1. When the 4/3 valve is in its neutral position (tandem design), the cylinder is hydraulically locked and the pump is unloaded back to the tank.
2. When the 4/3 valve is actuated into the flow path, the cylinder is extended against its load as oil flows from port P through port A. Oil in the rod end of the cylinder is free to flow back to the tank through the four-way valve from portB through portT.
3. When the 4/3 valve is actuated into the right-envelope configuration, the cylinder retracts as oil flows from port P through port B. Oil in the blank end is returned to the tank via the flow path from port A to port T.
At the ends of the stroke, there is no system demand for oil. Thus, the pump flow goes through the relief valve at its pressure level setting unless the four-way valve is deactivated.
The most widely used type of pressure control valve is the pressure-relief valve because it is found in practically every hydraulic system. Schematic diagram of simple relief valve is shown in Fig. 1.1 and three-dimensional view is shown in Fig. 1.2. It is normally a closed valve whose function is to limit the pressure to a specified maximum value by diverting pump flow back to the tank. A poppet is held seated inside the valve by a heavy spring. When the system pressure reaches a high enough value, the poppet is forced off its seat. This permits flow through the outlet to the tank as long as this high pressure level is maintained. Note the external adjusting screw, which varies spring force and, thus, the pressure at which the valve begins to open (cracking pressure)(Fig. 1.3).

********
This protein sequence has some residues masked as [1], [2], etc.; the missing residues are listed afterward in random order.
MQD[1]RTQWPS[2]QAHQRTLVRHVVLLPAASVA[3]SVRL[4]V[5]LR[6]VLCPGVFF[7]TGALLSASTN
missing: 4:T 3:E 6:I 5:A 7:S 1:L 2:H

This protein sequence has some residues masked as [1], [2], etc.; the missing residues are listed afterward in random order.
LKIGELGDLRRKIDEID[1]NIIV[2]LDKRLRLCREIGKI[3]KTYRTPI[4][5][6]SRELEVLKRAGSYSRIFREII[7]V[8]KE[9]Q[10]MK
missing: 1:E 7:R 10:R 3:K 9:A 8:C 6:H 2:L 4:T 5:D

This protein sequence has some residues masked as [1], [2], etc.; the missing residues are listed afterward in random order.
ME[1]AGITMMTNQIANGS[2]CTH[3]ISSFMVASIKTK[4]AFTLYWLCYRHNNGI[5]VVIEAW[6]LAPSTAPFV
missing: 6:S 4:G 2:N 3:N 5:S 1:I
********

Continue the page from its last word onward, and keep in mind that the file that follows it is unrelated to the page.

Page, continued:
It should be noted that the poppet must open sufficiently to allow full pump flow. The pressure that exists at full pump flow can be substantially greater than cracking pressure. The pressure at full pump flow is the pressure level that is specified when referring to the pressure setting of the valve. It is the maximum pressure level permitted by the relief valve.
If the hydraulic system does not accept any flow, then all the pump flow must return to the tank via the relief valve. The pressure-relief valve provides protection against any overloads experienced by the actuators in the hydraulic system. Of course, a relief valve is not needed if a pressure-compensated vane pump is used. Obviously one important function of a pressure-relief valve is to limit the force or torque produced by hydraulic cylinders or motors.
The main advantage of direct-acting relief valves over pilot-operated relief valves is that they respond very rapidly to pressure buildup. Because there is only one moving part in a direct-acting relief valve, it can open rapidly, thus minimizing pressure spikes.